Pleasing, however, was the standout distribution by Gazzaniga who always found a man with time to receive the ball, rather than Vorm, and Hugo’s “here’s the ball – deal with it” approach. Certainly, for me, the most comfortable playing-out-from-the-back from Spurs in several years.

    • Spurs Fanatic - Mark 24th September 2018 at 10:55 am #

      White knuckle ride is right, Chas. It was crazy to keep chasing a third goal at that point. If there is 60 minutes on the clock then ok, a third goal kills the game dead. But with 77 minutes gone, getting the second goal should then mean just closing the game down. Attack with 3 players and drop the other 8, make a few subs to kill the momentum, the usual stuff. Our in-game management hasn’t been the best this season.

      I’m not fussed with a striker captain as I think natural leaders are needed throughout the pitch. Yes the captain is the only one who can talk to the ref etc but I think natural organisers and leaders are needed in defence and midfield also.

  2. Matt 23rd September 2018 at 11:14 pm #

    Big improvement. I don’t understand why sometimes we break the press then slow play down or even play it back and try to break the press all over again. We have such quality and with Moura and Son, pace; I’d love to see us play snappier vertical balls and get those AMs on the ball quicker.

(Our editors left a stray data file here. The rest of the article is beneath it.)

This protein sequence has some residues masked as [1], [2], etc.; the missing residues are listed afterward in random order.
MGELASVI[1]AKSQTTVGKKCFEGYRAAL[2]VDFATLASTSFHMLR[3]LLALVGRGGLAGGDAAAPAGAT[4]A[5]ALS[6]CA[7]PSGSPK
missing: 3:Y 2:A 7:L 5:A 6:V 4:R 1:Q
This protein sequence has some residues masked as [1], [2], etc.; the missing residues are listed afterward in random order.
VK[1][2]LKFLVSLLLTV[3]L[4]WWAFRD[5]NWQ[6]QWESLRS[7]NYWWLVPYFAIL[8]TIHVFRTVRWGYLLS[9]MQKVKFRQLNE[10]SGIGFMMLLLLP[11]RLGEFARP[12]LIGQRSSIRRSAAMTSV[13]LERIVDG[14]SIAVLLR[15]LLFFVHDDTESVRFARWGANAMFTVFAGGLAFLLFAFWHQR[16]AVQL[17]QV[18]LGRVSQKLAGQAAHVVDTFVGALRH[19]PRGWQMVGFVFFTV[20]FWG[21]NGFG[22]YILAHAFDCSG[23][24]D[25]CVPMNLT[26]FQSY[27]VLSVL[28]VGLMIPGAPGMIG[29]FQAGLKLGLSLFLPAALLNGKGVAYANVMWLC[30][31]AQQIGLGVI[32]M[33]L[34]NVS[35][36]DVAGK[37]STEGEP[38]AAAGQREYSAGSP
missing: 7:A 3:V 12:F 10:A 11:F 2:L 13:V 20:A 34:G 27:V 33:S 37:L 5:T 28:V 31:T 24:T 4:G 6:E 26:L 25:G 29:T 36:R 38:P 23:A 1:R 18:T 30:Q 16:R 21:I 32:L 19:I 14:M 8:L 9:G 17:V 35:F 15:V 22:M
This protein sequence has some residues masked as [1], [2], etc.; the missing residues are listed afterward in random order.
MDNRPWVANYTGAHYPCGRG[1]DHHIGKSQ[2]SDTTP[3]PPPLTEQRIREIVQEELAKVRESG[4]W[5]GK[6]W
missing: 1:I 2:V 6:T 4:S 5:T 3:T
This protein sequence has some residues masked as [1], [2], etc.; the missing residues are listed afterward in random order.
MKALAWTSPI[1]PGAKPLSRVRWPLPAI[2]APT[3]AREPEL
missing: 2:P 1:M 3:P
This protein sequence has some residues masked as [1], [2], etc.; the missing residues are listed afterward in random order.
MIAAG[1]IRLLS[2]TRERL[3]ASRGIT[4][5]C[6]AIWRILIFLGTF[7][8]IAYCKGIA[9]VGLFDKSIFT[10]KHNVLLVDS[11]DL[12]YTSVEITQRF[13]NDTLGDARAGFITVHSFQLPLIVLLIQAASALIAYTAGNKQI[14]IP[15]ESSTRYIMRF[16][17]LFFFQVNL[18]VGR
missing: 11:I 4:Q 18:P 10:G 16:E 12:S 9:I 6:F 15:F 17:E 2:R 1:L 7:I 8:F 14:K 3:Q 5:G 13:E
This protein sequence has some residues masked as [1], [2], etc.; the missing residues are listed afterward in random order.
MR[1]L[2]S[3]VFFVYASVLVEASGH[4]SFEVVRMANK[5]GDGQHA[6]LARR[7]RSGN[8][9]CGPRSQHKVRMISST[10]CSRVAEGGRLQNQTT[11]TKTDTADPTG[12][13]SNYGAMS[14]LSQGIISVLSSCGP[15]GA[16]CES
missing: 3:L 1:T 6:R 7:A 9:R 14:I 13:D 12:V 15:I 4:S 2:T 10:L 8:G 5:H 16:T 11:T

• Zaph Mann 24th September 2018 at 5:47 am #

      Matt – I’m with you. And not only when we break the press – often when we get between the lines unless wing backs see 90% chance of a cross or through-ball, they check back – pass back and often especially if The othereiwse marvellous Eric Dier is in a slow/slack play, gift possession in a dangerous position.

      Is it player confidence and caution? Or over-coaching into a system?

      Lampard/Eriksen/The on-form Kane (who oddly reappeared at the end of this game – didn’t score but had 3 shots) – they try things – get deflectiosn, makes things happen – from dangerous positions press the issue – Rose and Walker are both lousy crossers, but in hot positions things often work out.